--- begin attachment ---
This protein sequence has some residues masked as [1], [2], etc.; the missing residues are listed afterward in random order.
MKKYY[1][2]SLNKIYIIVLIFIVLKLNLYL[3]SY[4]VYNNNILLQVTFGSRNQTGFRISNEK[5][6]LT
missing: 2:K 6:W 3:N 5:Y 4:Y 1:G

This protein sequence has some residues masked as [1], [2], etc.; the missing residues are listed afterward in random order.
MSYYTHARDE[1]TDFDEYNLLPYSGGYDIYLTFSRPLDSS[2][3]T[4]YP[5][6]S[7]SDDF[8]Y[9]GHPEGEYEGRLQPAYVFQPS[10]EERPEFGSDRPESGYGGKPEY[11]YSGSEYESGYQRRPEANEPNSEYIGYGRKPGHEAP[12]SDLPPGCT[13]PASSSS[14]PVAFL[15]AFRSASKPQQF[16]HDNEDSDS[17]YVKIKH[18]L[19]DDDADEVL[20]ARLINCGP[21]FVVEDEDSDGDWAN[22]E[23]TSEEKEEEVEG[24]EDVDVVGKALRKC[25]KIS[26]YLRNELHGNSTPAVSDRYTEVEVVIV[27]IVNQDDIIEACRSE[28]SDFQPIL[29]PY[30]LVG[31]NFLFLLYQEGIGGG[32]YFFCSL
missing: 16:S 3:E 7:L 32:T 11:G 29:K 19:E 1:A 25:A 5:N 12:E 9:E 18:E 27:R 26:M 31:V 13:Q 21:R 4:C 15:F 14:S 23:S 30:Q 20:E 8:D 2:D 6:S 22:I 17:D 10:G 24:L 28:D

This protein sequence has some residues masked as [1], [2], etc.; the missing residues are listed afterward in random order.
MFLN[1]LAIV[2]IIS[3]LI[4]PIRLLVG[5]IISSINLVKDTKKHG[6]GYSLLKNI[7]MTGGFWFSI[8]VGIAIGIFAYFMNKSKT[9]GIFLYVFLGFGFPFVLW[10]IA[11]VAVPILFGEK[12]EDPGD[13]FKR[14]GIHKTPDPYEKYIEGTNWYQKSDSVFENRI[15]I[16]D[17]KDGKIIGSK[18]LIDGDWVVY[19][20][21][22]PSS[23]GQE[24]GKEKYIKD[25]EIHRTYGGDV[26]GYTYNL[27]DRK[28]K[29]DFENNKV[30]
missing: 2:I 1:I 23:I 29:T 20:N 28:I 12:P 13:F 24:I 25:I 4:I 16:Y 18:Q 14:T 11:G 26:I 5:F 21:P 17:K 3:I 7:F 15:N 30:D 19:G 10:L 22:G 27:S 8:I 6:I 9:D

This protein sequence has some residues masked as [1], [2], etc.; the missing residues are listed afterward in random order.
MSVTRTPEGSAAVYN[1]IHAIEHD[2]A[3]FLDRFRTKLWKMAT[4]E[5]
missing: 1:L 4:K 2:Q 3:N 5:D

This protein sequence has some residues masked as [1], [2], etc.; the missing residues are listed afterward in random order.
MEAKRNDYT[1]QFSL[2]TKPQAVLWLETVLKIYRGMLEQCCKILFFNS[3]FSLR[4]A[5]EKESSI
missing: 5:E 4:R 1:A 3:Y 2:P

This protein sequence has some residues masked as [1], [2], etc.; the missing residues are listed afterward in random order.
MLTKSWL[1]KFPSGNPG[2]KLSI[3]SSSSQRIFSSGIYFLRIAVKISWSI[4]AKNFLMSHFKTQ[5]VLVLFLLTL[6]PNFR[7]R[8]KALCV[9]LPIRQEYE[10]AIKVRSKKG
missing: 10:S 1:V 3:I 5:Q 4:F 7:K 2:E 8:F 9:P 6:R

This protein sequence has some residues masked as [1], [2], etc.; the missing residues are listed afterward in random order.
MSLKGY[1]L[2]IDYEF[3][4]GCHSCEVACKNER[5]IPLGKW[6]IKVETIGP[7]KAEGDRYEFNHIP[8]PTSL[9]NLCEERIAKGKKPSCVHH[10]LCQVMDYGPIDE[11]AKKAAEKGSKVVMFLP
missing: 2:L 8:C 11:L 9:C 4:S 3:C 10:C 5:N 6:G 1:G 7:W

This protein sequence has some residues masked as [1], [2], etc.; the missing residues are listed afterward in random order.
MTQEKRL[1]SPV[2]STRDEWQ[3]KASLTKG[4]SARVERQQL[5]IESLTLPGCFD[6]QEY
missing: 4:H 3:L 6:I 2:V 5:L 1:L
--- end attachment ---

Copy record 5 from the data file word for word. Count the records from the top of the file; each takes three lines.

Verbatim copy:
This protein sequence has some residues masked as [1], [2], etc.; the missing residues are listed afterward in random order.
MEAKRNDYT[1]QFSL[2]TKPQAVLWLETVLKIYRGMLEQCCKILFFNS[3]FSLR[4]A[5]EKESSI
missing: 5:E 4:R 1:A 3:Y 2:P